A drinks executive who objected to a 30% pay cut for 2,000 workers during Covid has been awarded £1.63 million in an unfair dismissal and whistleblowing case at London employment tribunal.
Vlad Zabelin was chief investment officer at SPI Spirits UK, which sells the Russian vodka brand Stolichnaya until he was sacked in a phone call with Yuri Shefler, a Russian billionaire who owns parent company, SPI Group, based in Luxembourg.
SPI Group operates in more than 170 countries, producing, distributing and selling some 380 brands. It has network of 70 retail shops, develops large-scale real estate projects and farms, and has acquired 15 wine and spirits companies.
Zabelin, who earned £180,000 per year, had complained about Shefler’s decision to impose a 30% pay cut on around 2,000 workers worldwide, despite the business being in profit and Zabelin exploring investment opportunities. The pay cut had originally been planned to last three months but then extended.
He had initially raised concerns about the way his bonus was being calculated arguing that it was a breach of contract. He then also raised concerns around staff welfare, and that the unilateral pay cut was being made under a pretence that the Covid pandemic meant that group needed to make savings.
In June 2020, Shefler called Zabelin and fired him during the conversation. In an email Zabelin said that Shefler had said that bonuses would only be considered if a person does something “extra”.
“When I told him that this was not what my employment contract was saying he told me ‘then sign a resignation letter if you don’t agree’. When I asked him why I should sign a resignation letter, he told me literally ‘forget about everything, I am firing you’ and hung up,” read the email.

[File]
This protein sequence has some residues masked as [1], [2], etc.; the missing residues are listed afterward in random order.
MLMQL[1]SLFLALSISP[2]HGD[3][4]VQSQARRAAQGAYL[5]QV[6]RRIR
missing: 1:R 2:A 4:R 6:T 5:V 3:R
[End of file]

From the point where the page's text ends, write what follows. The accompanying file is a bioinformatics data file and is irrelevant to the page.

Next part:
The respondents argued that Shefler was merely a shareholder of the parent company and had no actual or ostensible authority to dismiss the claimant and, moreover, that the claimant knew that. But the tribunal panel disagreed.
It found that Shefler had “actual authority” to dismiss the claimant: he had an office in London on the same premises as the claimant; he alone had made the decision to recruit the claimant; and there was no evidence that his authority to do this was challenged.
The judge said that SPI Spirits had to prove reasons for the dismissal. It had not and so the dismissal was unfair.
The judgment reads : “We find it reasonable for [Zabelin] to believe that scaring staff about the state of the business and making a substantial unilateral cut in their pay in times of such uncertainty caused by the pandemic would potentially breach trust and confidence. Moreover the claimant had been told by [a colleague] about the atmosphere of ‘mess and despair’ in Luxembourg caused by the cuts.”
The panel also found it reasonable to believe that protect disclosures made by Zabelin were in the public interest: “It was not a purely private matter. The SPI Group is a fairly large international company with high profile products. The cuts appear to have applied to most or all of 2000 employees. It is reasonable to believe that at a time of Covid, there was public interest in the impact on employees including whether employers were unnecessarily cutting pay of staff, and on how employees might have felt about it. An open-ended 30% pay cut was significant.”
The judge ordered SPI Spirits UK and Yuri Shefler to pay Zabelin a £1,626,452 detriment.